According to a recent article in The New Agriculturist pastoralism is the best way to cope with drought. This statement is based on the findings from the report ‘An Assessment of the response to the 2008-2009 drought in Kenya’, produced by the International Livestock Research Institute (ILRI). Based on interviews with pastoralists the researchers found that the best way for them to cope with famine was to ensure that they had access to grazing and watering areas. Pastoralism was also viewed as the most productive use of drylands in the Horn of Africa and increased mobility of pastoralists could prevent future food crisis in these areas. In other words, by allowing pastoralists to move to other, unused grazing areas, they can more easily mitigate livestock losses during a drought. This is becoming increasingly problematic however, the report states, since mobility is being reduced and impeded. The report recommends that interventions targeting the removal of restrictions to mobility and access should be considered as prime activities during preparedness. To read more about the ILRI report please click here.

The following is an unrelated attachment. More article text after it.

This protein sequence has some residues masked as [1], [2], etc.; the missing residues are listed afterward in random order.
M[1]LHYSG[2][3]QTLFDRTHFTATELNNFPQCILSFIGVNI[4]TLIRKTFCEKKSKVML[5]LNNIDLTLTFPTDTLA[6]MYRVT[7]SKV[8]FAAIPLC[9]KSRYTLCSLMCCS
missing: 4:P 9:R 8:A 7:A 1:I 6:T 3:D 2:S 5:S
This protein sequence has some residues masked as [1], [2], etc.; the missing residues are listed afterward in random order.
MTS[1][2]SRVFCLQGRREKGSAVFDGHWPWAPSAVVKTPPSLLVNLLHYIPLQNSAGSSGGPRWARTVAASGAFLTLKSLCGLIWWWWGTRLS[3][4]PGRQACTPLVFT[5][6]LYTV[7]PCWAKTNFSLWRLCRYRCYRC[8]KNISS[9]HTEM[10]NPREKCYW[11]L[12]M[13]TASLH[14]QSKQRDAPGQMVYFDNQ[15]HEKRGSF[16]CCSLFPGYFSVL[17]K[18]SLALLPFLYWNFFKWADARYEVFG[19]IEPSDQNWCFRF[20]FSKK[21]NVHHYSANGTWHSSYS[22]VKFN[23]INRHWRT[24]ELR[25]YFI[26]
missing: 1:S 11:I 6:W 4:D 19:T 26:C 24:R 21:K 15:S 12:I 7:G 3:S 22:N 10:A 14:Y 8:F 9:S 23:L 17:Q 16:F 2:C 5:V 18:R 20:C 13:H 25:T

Pastoralism in a changing climate
The role of pastoralism in a changing climate will be further investigated in the upcoming documentary “Pastoralist voices on Climate Change: Understanding Climate from the Ground up” produced and directed by Joana Roque Depinho. The CGIAR Research Program on Climate Change, Agriculture and Food Security (CCAFS) has co-funded the documentary set to be released in spring 2012. The foundation of the documentary is to show that climate change is a complicated, dynamic puzzle that can only be solved by the collective effort of all stakeholders, since neither scientists nor community members have all the answers. The documentary will show workshops held in Kenya between scientists and local land users, a collaboration that aims for the participants to learn from each other and exchange ideas that concern adaptation and mitigation to climate change for pastoralists and ongoing changes in the climate and the environment. Through this collaborative and participatory process the local land users can directly inform the scientific process and climate change science.
A trailer to the documentary has now been released which gives a glimpse into the workshops. The trailer highlights the wealth of knowledge that pastoralists have and the importance to give a voice to all stakeholders in the project. As participant and scientist Robin Reid from Colorado State University, USA, explains it in the trailer: We are "listening to people’s local experience to make sure that whatever we do in this project is completely grounded in what they think is important and what they want to do with their lives". Getting an understanding of climate change from the ground up is critical to knowing what can be done to mitigate or adapt to it.
Please have look at the trailer for the upcoming documentary "Pastoralist voices on Climate Change: Understanding Climate from the Ground up":